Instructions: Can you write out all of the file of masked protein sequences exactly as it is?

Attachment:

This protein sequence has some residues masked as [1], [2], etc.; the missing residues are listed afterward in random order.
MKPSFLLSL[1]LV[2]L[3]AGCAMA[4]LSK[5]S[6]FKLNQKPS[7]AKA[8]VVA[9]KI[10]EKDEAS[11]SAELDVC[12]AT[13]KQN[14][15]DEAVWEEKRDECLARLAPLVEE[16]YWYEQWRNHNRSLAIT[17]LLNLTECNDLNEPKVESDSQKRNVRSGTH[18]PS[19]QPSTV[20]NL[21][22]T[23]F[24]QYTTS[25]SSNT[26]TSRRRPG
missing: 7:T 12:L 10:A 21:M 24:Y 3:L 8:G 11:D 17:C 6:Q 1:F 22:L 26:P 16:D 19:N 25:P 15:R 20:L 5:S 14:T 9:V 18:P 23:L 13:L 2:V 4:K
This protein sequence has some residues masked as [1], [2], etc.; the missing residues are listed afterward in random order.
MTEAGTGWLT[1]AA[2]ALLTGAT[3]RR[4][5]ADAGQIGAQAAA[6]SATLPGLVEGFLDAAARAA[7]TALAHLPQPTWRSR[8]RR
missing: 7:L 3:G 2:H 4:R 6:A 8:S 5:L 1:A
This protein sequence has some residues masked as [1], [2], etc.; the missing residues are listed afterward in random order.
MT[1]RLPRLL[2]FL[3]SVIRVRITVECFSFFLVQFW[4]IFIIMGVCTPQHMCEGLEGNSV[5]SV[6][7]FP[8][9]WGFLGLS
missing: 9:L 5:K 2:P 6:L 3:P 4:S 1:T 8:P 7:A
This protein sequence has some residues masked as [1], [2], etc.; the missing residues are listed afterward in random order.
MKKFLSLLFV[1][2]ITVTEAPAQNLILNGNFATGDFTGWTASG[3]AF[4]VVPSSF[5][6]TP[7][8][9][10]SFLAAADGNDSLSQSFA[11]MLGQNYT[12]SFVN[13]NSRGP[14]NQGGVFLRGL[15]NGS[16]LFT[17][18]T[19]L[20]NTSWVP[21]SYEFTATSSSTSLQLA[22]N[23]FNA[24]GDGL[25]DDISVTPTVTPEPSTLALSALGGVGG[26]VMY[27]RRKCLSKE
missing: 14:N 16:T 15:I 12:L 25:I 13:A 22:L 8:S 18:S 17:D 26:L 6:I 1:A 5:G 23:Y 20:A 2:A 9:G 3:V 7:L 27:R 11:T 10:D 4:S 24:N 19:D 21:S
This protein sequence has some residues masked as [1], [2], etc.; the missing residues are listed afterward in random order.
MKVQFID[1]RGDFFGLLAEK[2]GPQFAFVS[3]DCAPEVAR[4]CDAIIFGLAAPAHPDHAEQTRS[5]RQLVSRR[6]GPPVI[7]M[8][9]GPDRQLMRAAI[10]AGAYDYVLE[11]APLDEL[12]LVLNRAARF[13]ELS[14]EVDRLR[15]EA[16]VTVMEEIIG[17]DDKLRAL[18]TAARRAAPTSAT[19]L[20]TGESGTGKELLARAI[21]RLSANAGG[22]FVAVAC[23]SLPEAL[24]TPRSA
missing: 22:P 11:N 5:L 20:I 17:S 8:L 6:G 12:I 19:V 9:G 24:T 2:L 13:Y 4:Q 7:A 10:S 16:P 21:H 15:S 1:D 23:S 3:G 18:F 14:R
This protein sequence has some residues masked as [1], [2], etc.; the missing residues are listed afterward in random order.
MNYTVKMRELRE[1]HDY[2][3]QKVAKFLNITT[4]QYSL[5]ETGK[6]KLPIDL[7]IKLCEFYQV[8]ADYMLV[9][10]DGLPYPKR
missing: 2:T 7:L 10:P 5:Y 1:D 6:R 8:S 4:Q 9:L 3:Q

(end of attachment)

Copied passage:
This protein sequence has some residues masked as [1], [2], etc.; the missing residues are listed afterward in random order.
MKPSFLLSL[1]LV[2]L[3]AGCAMA[4]LSK[5]S[6]FKLNQKPS[7]AKA[8]VVA[9]KI[10]EKDEAS[11]SAELDVC[12]AT[13]KQN[14][15]DEAVWEEKRDECLARLAPLVEE[16]YWYEQWRNHNRSLAIT[17]LLNLTECNDLNEPKVESDSQKRNVRSGTH[18]PS[19]QPSTV[20]NL[21][22]T[23]F[24]QYTTS[25]SSNT[26]TSRRRPG
missing: 7:T 12:L 10:A 21:M 24:Y 3:L 8:G 11:D 17:C 6:Q 1:F 22:L 26:P 16:D 19:N 25:P 15:R 20:L 5:S 14:T 9:V 18:P 23:L 13:L 2:V 4:K
This protein sequence has some residues masked as [1], [2], etc.; the missing residues are listed afterward in random order.
MTEAGTGWLT[1]AA[2]ALLTGAT[3]RR[4][5]ADAGQIGAQAAA[6]SATLPGLVEGFLDAAARAA[7]TALAHLPQPTWRSR[8]RR
missing: 7:L 3:G 2:H 4:R 6:A 8:S 5:L 1:A
This protein sequence has some residues masked as [1], [2], etc.; the missing residues are listed afterward in random order.
MT[1]RLPRLL[2]FL[3]SVIRVRITVECFSFFLVQFW[4]IFIIMGVCTPQHMCEGLEGNSV[5]SV[6][7]FP[8][9]WGFLGLS
missing: 9:L 5:K 2:P 6:L 3:P 4:S 1:T 8:P 7:A
This protein sequence has some residues masked as [1], [2], etc.; the missing residues are listed afterward in random order.
MKKFLSLLFV[1][2]ITVTEAPAQNLILNGNFATGDFTGWTASG[3]AF[4]VVPSSF[5][6]TP[7][8][9][10]SFLAAADGNDSLSQSFA[11]MLGQNYT[12]SFVN[13]NSRGP[14]NQGGVFLRGL[15]NGS[16]LFT[17][18]T[19]L[20]NTSWVP[21]SYEFTATSSSTSLQLA[22]N[23]FNA[24]GDGL[25]DDISVTPTVTPEPSTLALSALGGVGG[26]VMY[27]RRKCLSKE
missing: 14:N 16:T 15:I 12:L 25:I 13:A 22:L 8:S 18:S 17:D 26:L 6:I 1:A 5:G 23:Y 20:A 2:A 9:G 3:V 7:L 27:R 11:T 10:D 4:S 24:N 19:D 21:S
This protein sequence has some residues masked as [1], [2], etc.; the missing residues are listed afterward in random order.
MKVQFID[1]RGDFFGLLAEK[2]GPQFAFVS[3]DCAPEVAR[4]CDAIIFGLAAPAHPDHAEQTRS[5]RQLVSRR[6]GPPVI[7]M[8][9]GPDRQLMRAAI[10]AGAYDYVLE[11]APLDEL[12]LVLNRAARF[13]ELS[14]EVDRLR[15]EA[16]VTVMEEIIG[17]DDKLRAL[18]TAARRAAPTSAT[19]L[20]TGESGTGKELLARAI[21]RLSANAGG[22]FVAVAC[23]SLPEAL[24]TPRSA
missing: 22:P 11:N 5:L 20:I 17:S 8:L 6:G 12:I 19:V 9:G 24:T 2:L 13:Y 4:Q 7:A 10:S 16:P 21:H 15:S 1:D 23:S 3:G 18:F 14:R
This protein sequence has some residues masked as [1], [2], etc.; the missing residues are listed afterward in random order.
MNYTVKMRELRE[1]HDY[2][3]QKVAKFLNITT[4]QYSL[5]ETGK[6]KLPIDL[7]IKLCEFYQV[8]ADYMLV[9][10]DGLPYPKR
missing: 2:T 7:L 10:P 5:Y 1:D 6:R 8:S 4:Q 9:L 3:Q